Endoderm

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Introduction

The trilaminar embryo

The bottom germ layer of the early trilaminar embryo germ layers (ectoderm, mesoderm and endoderm) formed by gastrulation.

The endoderm contributes the epithelia and glands of the gastrointestinal tract, respiratory tract and the renal bladder. This layer also contributes to the associated gastrointestinal tract organ development (liver and pancreas).

The layer appears to initially be influenced by the overlying notochord and subsequently by a range of growth factors regulating growth and differentiation.

Note that this layer also lines the extra-embryonic yolk sac and allantois, which are initially continuous with the intra-embryonic endoderm.


Endoderm cartoon.jpg


Endoderm Links: Endoderm | Mesoderm | Ectoderm | Lecture - Endoderm, Early Gastrointestinal | Lecture - Respiratory Development | Gastrointestinal Tract Development | Respiratory System Development | Category:Endoderm

Some Recent Findings

  • Role of the gut endoderm in relaying left-right patterning in mice[1] "Establishment of left-right (LR) asymmetry occurs after gastrulation commences and utilizes a conserved cascade of events. In the mouse, LR symmetry is broken at a midline structure, the node, and involves signal relay to the lateral plate, where it results in asymmetric organ morphogenesis. How information transmits from the node to the distantly situated lateral plate remains unclear. ... Collectively, our data demonstrate that Cx43-mediated communication across gap junctions within the gut endoderm serves as a mechanism for information relay between node and lateral plate in a process that is critical for the establishment of LR asymmetry in mice."
  • Endoderm Review[2] "The endoderm germ layer contributes to the respiratory and gastrointestinal tracts and to all of their associated organs. Over the past decade, studies in vertebrate model organisms, including frog, fish, chick, and mouse, have greatly enhanced our understanding of the molecular basis of endoderm organ development. "

Early Endoderm Cartoon

<mediaplayer width='300' height='320' image="http://php.med.unsw.edu.au/embryology/images/a/af/Endoderm_002_icon.jpg">File:Endoderm 003.mp4</mediaplayer> This animation shows the early development of endoderm forming the gastrointestinal tract, yolk sac and allantois. The movie starts approximately week 3 and continues through week 4.

Yellow shows the general lining of the yolk sac (bottom), continuous with the endoderm of the trilaminar embryonic disc (top) during week 3. As the trilaminar disc folds in this week, the foregut and hindgut regions become separated from the external yolk sac. The midgut region remains open to the yolk sac and will separate later.

Foregut - Begins at the buccopharyngeal membrane, the foregut region in the head is now called the pharynx. At the lower end of the pharynx a ventral bud forms, that will later form the respiratory tract. Beneath this region the tube grows rapidly forming a dilation of the tube, that will later form the stomach. Beneath this region is the boundary of the foregut and ventrally lies the transverse septum.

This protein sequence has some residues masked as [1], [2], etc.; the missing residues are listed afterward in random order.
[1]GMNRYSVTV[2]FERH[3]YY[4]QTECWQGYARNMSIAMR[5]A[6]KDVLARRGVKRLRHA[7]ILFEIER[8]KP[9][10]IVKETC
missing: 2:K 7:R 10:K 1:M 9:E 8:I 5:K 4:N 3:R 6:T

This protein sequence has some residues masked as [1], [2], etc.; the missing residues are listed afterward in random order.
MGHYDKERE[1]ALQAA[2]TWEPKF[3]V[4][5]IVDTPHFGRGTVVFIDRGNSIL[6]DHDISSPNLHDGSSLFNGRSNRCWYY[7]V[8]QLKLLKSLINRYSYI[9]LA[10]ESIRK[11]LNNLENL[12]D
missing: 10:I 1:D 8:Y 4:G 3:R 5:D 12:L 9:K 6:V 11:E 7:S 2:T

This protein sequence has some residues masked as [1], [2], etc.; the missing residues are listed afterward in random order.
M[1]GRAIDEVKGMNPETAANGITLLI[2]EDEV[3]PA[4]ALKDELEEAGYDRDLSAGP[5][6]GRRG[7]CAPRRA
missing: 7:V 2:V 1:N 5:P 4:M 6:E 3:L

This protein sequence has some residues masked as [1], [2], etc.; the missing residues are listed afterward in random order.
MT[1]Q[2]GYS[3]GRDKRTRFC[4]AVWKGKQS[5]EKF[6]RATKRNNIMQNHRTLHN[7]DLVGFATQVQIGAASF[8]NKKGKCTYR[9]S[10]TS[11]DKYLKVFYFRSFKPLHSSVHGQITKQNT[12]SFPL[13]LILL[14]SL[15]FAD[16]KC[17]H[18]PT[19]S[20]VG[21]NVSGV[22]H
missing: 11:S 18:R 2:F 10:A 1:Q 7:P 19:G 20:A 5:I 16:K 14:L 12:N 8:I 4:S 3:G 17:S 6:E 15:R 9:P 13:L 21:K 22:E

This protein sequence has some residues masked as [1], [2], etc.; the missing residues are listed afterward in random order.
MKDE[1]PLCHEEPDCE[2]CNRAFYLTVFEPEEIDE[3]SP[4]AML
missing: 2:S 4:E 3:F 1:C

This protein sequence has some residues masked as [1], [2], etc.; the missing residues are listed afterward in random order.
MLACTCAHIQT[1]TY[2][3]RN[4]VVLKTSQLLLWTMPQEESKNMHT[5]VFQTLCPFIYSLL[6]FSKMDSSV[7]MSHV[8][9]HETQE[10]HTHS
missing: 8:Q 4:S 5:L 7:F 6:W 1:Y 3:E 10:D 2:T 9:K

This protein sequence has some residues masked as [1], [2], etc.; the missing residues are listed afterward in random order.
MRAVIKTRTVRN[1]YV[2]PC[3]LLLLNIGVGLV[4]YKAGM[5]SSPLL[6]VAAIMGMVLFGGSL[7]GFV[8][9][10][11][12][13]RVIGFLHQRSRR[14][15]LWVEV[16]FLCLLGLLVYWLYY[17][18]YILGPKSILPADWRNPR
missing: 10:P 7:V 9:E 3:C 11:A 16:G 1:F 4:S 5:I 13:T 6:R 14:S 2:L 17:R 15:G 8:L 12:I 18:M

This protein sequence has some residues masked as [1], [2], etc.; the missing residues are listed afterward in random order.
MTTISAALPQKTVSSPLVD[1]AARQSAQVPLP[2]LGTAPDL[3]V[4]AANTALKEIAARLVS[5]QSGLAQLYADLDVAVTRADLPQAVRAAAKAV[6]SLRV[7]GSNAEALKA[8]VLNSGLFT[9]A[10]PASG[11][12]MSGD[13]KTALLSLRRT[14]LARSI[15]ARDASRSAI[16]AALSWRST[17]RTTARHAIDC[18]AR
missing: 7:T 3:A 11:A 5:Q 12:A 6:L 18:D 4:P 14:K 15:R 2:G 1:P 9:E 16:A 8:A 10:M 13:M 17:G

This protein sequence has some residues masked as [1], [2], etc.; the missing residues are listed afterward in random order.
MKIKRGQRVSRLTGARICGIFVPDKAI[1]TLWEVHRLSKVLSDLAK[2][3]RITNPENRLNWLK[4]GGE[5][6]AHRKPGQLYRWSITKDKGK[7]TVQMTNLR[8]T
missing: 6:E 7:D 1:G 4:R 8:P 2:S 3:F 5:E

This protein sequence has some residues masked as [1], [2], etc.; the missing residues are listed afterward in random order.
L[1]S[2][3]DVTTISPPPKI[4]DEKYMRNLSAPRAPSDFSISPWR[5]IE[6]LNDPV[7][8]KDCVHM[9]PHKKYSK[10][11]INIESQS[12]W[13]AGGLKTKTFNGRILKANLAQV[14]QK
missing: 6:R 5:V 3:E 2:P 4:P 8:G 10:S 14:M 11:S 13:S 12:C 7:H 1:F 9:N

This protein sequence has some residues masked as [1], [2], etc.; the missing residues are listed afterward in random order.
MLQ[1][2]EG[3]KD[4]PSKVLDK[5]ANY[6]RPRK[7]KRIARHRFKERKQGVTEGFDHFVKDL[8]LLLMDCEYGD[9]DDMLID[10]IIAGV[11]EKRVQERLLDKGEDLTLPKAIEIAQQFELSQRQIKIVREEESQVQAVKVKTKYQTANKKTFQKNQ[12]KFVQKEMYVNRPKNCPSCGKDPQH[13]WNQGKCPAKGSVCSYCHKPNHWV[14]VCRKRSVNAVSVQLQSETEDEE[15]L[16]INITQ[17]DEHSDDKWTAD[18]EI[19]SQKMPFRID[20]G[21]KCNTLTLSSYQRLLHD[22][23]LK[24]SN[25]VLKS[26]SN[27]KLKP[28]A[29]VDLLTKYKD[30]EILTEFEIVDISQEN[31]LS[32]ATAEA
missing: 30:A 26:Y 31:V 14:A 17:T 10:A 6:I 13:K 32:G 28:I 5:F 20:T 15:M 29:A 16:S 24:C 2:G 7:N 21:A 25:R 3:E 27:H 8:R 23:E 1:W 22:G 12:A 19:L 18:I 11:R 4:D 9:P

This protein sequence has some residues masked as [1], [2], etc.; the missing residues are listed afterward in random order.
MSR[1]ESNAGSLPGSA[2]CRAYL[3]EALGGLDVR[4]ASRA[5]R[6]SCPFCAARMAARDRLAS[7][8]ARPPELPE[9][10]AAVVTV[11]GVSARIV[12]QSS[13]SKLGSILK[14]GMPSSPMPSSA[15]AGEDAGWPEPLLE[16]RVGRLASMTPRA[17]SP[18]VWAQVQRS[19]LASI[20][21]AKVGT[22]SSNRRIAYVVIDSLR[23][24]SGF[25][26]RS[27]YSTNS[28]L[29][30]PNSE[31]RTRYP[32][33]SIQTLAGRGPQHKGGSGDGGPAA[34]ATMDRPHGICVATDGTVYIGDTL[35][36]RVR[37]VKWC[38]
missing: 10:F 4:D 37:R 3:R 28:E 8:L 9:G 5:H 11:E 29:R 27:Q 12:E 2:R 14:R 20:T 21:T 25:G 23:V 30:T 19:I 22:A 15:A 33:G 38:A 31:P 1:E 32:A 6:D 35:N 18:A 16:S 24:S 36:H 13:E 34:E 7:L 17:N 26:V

Midgut - Broadly open to the external yolk sac then with continued folding narrows to a "tube-like" connection the yolk stalk. This stalk will later degenerate and all connection will normally be lost. The yolk sac is pushed to the periphery by the growing amniotic sac, with its connecting yolk stalk in the umbilicus region. The midgut region also grows in length forming a loop lying outside the ventral body wall.

Hindgut - The loop of midgut renters the body and the ventral portion of the hindgut extends as a blind-ended tube, or diverticulum, into the connecting stalk. This endoderm extension can be seen in histological sections of the initial placental cord and is called the allantois. The hindgut extends caudal (tailward) ending at the cloacal membrane.

Endoderm 002 icon.jpg
 ‎‎Endoderm
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Molecular

Embryo left-right asymmetry pathway
Embryo left-right asymmetry pathway[3]

Nodal

  • signaling pathway initiates endoderm and mesoderm development
  • also required for proper gastrulation and axial patterning.
  • ligands are members of the TGFβ family of secreted growth factors.


Links: TGF-beta | Molecular Development

References

  1. <pubmed>22412348</pubmed>
  2. <pubmed>19575677</pubmed>
  3. <pubmed>23256866</pubmed>| BMC Biology

Reviews

<pubmed>17425939</pubmed> <pubmed>16752393</pubmed> <pubmed>10689353</pubmed> <pubmed>10611967</pubmed>

Articles

Historic

Search PubMed

Search NLM Online Textbooks: "Endoderm" : Developmental Biology | The Cell- A molecular Approach | Molecular Biology of the Cell | Endocrinology


Search Pubmed: Endoderm

Additional Images


External Links

Glossary Links

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Cite this page: Hill, M.A. (2021, June 16) Embryology Endoderm. Retrieved from https://embryology.med.unsw.edu.au/embryology/index.php/Endoderm

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© Dr Mark Hill 2021, UNSW Embryology ISBN: 978 0 7334 2609 4 - UNSW CRICOS Provider Code No. 00098G